How useful are systematic reviews for evaluating gender norm change interventions?

Toolkits
August 2015
Ella Page with Rachel Marcus
Systematic reviews have a long history in medical research, synthesising evidence through randomised controlled trials and answering questions about ‘what works’. But they are increasingly favoured in international development research because they can bring together the highest quality evidence on a given issue and assess the effectiveness of different interventions, as well as helping to explain why certain types of programme are effective.

This Research and practice note outlines reasons for conducting a systematic review and includes a useful flowchart to aid the decision of whether to conduct one, or alternatively another form of evidence review. It also includes valuable tips on guiding your systematic review and developing your initial research question. Drawing on the authors’ own experiences of conducting a systematic review on communications interventions challenging discriminatory norms affecting adolescent girls, the note sets out the various stages involved in the process: the literature search, the appraisal and exclusion of studies, and synthesis and analysis of findings.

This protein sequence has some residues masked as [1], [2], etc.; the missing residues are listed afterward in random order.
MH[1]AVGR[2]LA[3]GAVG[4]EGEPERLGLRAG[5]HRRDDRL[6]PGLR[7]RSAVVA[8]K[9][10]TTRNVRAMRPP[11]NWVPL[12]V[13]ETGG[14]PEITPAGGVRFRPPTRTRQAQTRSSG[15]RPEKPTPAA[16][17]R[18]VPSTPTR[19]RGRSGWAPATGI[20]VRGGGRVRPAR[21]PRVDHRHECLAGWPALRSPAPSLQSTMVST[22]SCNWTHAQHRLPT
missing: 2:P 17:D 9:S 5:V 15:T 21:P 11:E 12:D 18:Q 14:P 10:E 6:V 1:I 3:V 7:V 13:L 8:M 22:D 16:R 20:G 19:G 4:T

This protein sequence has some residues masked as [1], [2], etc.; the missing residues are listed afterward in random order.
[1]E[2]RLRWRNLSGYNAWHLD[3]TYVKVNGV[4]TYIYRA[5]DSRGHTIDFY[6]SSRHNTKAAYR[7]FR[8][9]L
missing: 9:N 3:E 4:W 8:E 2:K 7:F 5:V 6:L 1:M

Despite the valuable insights such reviews can bring, the note also explores challenges of using review evidence to assess change in gender norms that affect adolescent girls, such as the difficulties involved in assessing qualitative and mixed method studies, the lack of clear insights into long-term impacts and often the limited amount of detail on programme activities, making it difficult to draw detailed conclusions on the effectiveness of different programmatic components.